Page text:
Dignity Washington, among other things, organizes a weekly 6 p.m. Sunday Mass for LGBTQ Catholics and their friends and families at St. Margaret’s Episcopal Church at 1830 Connecticut Ave., N.W.

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Hong Kong activist dismisses calls to boycott Gay Games

WTA suspended China tournaments after tennis player disappeared

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Hong Kong Marriage Equality Co-founder Gigi Chao (Photo courtesy of OutRight Action International)

An LGBTQ activist in Hong Kong on Tuesday dismissed calls to boycott the 2023 Gay Games over China’s human rights record.

“In Hong Kong, the team behind Gay Games has really worked tirelessly to bring it to Hong Kong and it will be a very good opportunity to showcase diversity and people working together and the human spirit at its best,” Gigi Chao told the Washington Blade during a telephone interview from Hong Kong. “So, if it all gets rather political and if you twist the sentiments of what they want China to be, it will just really not work.”

Chao is the co-founder of Hong Kong Marriage Equality, a group that seeks to extend marriage rights to same-sex couples in the former British colony. Chao also founded the Faith in Love Foundation, a group that seeks to increase awareness of LGBTQ issues in Hong Kong.  

Chao is a member of the OutRight Action International board of directors. Chao is slated to speak in the group’s annual summit that will take place virtually this week.

“All eyes are peeled on the events of next year: The Beijing Olympics, the relationship between Beijing and the U.S. as relationships either improve or sour over the course of the next 12 months and also trade and the global economic situation … it’s not a rosy picture by all means,” Chao told the Blade. “Everybody is bracing for the worst in terms of how the world recovers from COVID, but LGBTIQ rights continue.”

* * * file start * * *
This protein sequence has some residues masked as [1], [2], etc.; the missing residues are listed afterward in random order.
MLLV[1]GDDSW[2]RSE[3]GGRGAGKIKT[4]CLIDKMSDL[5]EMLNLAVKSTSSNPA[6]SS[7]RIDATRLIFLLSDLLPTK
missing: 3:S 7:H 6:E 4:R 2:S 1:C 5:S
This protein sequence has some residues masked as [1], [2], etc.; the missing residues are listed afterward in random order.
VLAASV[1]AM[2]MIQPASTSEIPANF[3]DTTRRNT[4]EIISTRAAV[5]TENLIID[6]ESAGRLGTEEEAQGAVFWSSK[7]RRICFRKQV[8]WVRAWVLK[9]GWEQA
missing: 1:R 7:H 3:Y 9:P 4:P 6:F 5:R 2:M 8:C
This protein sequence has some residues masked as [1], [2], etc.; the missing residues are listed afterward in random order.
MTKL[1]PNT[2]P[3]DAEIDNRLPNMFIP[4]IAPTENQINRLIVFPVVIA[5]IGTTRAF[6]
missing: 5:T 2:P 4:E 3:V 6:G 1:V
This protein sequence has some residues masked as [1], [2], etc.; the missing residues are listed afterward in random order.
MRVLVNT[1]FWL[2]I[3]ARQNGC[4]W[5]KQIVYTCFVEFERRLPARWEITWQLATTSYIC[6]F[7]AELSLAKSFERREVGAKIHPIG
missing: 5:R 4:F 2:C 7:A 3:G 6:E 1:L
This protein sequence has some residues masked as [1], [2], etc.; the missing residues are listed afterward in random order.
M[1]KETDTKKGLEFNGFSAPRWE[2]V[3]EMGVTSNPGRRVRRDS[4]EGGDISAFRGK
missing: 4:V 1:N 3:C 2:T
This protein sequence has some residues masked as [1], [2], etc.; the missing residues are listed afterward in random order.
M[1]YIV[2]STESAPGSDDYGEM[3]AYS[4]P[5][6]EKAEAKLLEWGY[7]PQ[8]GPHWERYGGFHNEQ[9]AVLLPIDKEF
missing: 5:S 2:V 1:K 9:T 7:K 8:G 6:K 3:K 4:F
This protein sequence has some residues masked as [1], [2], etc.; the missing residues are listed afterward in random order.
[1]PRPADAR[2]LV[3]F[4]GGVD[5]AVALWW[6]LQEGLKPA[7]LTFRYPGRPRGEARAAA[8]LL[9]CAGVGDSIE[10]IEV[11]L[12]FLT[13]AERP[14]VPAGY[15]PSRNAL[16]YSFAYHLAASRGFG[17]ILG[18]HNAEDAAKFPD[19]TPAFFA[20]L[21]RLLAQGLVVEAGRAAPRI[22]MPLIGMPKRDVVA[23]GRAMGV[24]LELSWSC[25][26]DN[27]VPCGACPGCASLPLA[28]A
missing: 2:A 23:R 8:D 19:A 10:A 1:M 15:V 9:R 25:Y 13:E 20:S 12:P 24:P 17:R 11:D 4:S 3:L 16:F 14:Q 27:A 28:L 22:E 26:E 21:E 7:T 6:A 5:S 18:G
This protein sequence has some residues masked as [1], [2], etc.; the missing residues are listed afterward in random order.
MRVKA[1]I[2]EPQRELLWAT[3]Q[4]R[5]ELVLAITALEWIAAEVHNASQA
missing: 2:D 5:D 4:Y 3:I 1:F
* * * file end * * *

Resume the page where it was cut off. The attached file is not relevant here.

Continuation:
Chao said Dennis Philipse, a Hong Kong resident who co-chairs Gay Games Hong Kong, and his colleagues “want the Gay Games to be a celebration of the human spirit in terms of sport.”

“In Hong Kong, there’s certainly no shortage of people engaged in sport and enjoying sports,” said Chao.

Gay Games Hong Kong in September announced the postponement of the quadrennial event until 2023 because of the pandemic. The Federation of Gay Games, which oversees the Gay Games, awarded the games to Hong Kong over D.C. and Guadalajara, Mexico.

Hong Kong was a British colony until China regained control of it in 1997.

Upwards of 2 million people took part in pro-democracy protests that took place in Hong Kong in 2019.

Hong Kong’s National Security Law, which, according to human rights activists, makes it easier for authorities to punish anyone who challenges the Chinese government, took effect in 2020. Hong Kong Chief Executive Carrie Lam, who is closely aligned with the Chinese government, supports the statute.

The Women’s Tennis Association last week announced the suspension of tournaments in Hong Kong and throughout China in response to the disappearance of Peng Shuai, a Chinese tennis star, after she publicly accused former Vice Premier Zhang Gaoli of sexual assault. The Biden administration on Monday announced a diplomatic boycott of the 2022 Winter Olympics that are slated to take place in Beijing in February.

“The Federation of Gay Games continues to monitor the situation in Hong Kong regarding COVID-19, the National Security Law and all other aspects that affect the safety and security of our event,” Sean Fitzgerald, co-president of the Federation of Gay Games, told the Blade in a statement after the Women’s Tennis Association announced it had suspended all of its tournaments in China. “We are committed to hosting Gay Games 11 in Hong Kong in November 2023.”

Chao acknowledged Gay Games organizers are “facing a lot of opposition from all directions.” Chao also noted Hong Kong’s government is “not actually positively promoting it.”

“If we can get really high-profile athletes to participate, I think that’s going to be a huge call for everybody to participate,” said Chao.